TELECOM Digest OnLine - Sorted: Re: An Exciting Weekend With a Sneak Thief

Re: An Exciting Weekend With a Sneak Thief

Fred Atkinson (
Tue, 16 Aug 2005 04:58:02 -0400


I know exactly how you feel.

Quite a few years back, someone got hold of two books of my checks. I
still don't know how they got them as there was never any sign of forced
entry into my apartment, also several of my good suits disappeared at the
same time.

I was in SC visiting my relatives when I tried to withdraw some money
from an ATM. It said there was no money in my account. I couldn't
believe that.

I called the credit union and asked them what was going on. They
asked me what where all of these two, three, and four hundred dollar
checks that were being drawn on my account. She got copies of the
checks and read the information on them to me. I had no recollection
of writing them. I asked her what the designs were on the checks.
She said they were airplanes, which practically confirmed that they
were indeed mine as I was using a style of checks that had pictures of
antique airplanes (like the Ford Trimotor and other classic now
antique aircraft). They were a special issue that a check company I
was using was offering for a short time.

She compared the signatures on the checks with my signature card on
file. She said that in her humble opinion, the signatures were
clearly not mine. I had to fax an order to block my checking account
altogether to protect myself further. I also called the Montgomery
County police (I was in SC) and made a police report by telephone.

When I got back to Washington, I had to go by the credit union and look
at those checks to determine which ones were legitimate and which ones
weren't. The credit union sent the fraudulent ones back to the payees and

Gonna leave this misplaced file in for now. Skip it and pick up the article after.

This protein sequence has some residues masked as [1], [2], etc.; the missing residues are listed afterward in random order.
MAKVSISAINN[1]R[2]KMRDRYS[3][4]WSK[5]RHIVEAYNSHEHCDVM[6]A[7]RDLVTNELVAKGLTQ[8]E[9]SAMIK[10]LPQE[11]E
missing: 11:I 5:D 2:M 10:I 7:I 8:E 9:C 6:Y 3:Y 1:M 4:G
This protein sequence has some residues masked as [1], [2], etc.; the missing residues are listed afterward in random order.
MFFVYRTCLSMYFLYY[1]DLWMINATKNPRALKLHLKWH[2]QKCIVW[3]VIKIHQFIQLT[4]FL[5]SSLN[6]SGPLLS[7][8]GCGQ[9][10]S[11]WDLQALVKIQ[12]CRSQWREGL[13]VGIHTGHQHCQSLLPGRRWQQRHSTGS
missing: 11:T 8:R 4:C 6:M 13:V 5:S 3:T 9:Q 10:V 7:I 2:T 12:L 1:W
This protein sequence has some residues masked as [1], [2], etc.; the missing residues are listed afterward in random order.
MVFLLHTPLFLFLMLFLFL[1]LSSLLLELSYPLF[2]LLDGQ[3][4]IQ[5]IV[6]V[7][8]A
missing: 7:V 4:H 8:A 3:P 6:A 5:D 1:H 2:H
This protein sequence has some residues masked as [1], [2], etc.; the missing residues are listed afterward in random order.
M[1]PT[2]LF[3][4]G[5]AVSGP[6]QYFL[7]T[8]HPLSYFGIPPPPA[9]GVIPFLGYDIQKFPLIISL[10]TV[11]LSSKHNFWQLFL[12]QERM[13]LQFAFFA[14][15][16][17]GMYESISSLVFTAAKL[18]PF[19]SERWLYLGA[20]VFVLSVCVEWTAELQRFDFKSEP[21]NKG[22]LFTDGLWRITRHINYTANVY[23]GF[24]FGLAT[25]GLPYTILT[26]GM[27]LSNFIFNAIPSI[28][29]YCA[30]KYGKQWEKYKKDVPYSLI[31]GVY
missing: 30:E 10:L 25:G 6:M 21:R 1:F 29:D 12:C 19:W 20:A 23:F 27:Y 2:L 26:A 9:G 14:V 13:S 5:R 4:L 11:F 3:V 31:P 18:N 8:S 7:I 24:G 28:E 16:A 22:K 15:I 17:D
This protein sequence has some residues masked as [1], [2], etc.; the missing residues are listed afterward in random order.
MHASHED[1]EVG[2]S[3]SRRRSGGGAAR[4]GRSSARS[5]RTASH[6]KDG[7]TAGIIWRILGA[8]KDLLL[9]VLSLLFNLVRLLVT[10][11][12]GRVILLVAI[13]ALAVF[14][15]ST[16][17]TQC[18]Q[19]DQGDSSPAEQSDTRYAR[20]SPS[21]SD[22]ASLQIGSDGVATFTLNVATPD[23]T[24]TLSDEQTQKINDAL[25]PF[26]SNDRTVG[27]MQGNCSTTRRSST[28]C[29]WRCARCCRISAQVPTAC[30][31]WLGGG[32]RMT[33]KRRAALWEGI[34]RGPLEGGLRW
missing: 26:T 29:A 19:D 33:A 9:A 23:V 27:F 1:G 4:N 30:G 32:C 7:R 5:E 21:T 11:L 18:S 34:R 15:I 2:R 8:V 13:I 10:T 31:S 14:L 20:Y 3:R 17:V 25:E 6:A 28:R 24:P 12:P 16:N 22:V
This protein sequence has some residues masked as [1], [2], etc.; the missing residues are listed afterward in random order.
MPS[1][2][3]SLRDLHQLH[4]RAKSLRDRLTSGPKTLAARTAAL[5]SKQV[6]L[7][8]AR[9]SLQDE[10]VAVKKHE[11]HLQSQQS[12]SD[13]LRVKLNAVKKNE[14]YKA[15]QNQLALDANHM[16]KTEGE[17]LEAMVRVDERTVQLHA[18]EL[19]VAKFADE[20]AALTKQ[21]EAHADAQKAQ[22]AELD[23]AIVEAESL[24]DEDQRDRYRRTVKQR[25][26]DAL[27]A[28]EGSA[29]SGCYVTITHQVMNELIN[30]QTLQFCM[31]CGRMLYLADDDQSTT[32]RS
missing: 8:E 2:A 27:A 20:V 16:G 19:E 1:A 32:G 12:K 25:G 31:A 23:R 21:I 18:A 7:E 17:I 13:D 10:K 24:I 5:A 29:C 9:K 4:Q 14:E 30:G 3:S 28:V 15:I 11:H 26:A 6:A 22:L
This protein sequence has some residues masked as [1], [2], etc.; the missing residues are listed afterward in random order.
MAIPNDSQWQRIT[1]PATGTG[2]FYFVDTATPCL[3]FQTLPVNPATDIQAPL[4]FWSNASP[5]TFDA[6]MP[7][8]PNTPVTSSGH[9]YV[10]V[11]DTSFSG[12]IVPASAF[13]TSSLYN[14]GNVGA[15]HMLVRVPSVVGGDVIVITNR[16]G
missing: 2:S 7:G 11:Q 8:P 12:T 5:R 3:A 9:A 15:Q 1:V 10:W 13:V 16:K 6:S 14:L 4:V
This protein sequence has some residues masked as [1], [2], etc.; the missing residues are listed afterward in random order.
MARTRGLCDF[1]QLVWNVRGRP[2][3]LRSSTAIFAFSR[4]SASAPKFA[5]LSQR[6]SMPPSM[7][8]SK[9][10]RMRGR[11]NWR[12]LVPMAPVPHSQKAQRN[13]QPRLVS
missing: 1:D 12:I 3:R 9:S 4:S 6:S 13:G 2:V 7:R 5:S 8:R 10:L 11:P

recovered all of my money.

I opened an account at a local bank and had managed to stop direct
deposit on my credit union account before my next payday. They
expedited my checks when I told them about my situation at the credit

The letters from the collection agencies started arriving. I sent
them a form letter I had typed up. They all demanded copies of the
police report, which I didn't have in hand since I'd made the report
by telephone while I was out of town. So, I sent the county police a
letter and a five dollar check they required to send me a copy of the

They were slow about it. In fact, the collection agencies were
getting so nasty with me that finally I told the boss I'd be in late
the next morning and stopped at the county police office and insisted
on getting a copy of that report as those collection people were
hounding me to death. They charged me another five dollars, of
course. But I walked out with the police report in hand.

I made copies of it and sent them to all of those collection agencies.
One by one, I began to get letters from them telling me they had
purged the collection reports from their files, all except one. That
was the notorious Equifax Services. I wrote them another letter, but
they didn't seem to care. They kept sending me letters demanding
payment or legal action would be taken (despite the fact that they
already had the police report in hand).

Fortunately, the county bar association had a service whereby you
could consult with an attorney for forty minutes for seventy-five
dollars. They refered me to a Maryland bar member who happened to
have an office in Washington just a few blocks from where I worked.
He assured me that I wasn't liable and that these people were just
blowing smoke. He suggested I write them another letter and told me
basically what to say.

I was always very good at writing letters demanding change. In fact,
some of the stories I could tell you about my letter writing would
curl your hair considering the results they got. So, I wrote it up
and included the legal phrases he suggested I used. For good measure,
I sent it via certified mail so they wouldn't be able to say they
didn't get it. Most companies are a little intimidated by certified
mail because they believe you are probably getting ready to go legal